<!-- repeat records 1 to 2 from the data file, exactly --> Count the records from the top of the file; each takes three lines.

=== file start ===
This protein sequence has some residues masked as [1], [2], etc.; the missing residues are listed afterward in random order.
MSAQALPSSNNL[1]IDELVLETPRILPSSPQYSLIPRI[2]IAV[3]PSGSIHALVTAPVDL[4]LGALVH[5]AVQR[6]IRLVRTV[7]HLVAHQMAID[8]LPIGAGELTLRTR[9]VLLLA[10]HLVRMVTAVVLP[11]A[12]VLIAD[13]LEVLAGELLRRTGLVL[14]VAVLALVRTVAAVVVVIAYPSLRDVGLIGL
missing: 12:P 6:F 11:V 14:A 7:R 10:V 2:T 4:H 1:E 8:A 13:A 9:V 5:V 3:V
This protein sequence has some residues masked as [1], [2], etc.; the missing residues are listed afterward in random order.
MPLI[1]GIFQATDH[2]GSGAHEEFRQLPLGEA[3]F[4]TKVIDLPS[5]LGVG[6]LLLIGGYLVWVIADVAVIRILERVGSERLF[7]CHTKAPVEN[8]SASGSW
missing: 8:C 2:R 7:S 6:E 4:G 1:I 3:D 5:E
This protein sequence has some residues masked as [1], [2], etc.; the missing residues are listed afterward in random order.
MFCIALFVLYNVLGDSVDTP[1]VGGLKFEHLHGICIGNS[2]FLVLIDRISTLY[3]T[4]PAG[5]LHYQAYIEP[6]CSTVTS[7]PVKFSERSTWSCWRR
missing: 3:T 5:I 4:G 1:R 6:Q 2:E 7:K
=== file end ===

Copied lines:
This protein sequence has some residues masked as [1], [2], etc.; the missing residues are listed afterward in random order.
MSAQALPSSNNL[1]IDELVLETPRILPSSPQYSLIPRI[2]IAV[3]PSGSIHALVTAPVDL[4]LGALVH[5]AVQR[6]IRLVRTV[7]HLVAHQMAID[8]LPIGAGELTLRTR[9]VLLLA[10]HLVRMVTAVVLP[11]A[12]VLIAD[13]LEVLAGELLRRTGLVL[14]VAVLALVRTVAAVVVVIAYPSLRDVGLIGL
missing: 12:P 6:F 11:V 14:A 7:R 10:V 2:T 4:H 1:E 8:A 13:A 9:V 5:V 3:V
This protein sequence has some residues masked as [1], [2], etc.; the missing residues are listed afterward in random order.
MPLI[1]GIFQATDH[2]GSGAHEEFRQLPLGEA[3]F[4]TKVIDLPS[5]LGVG[6]LLLIGGYLVWVIADVAVIRILERVGSERLF[7]CHTKAPVEN[8]SASGSW
missing: 8:C 2:R 7:S 6:E 4:G 1:I 3:D 5:E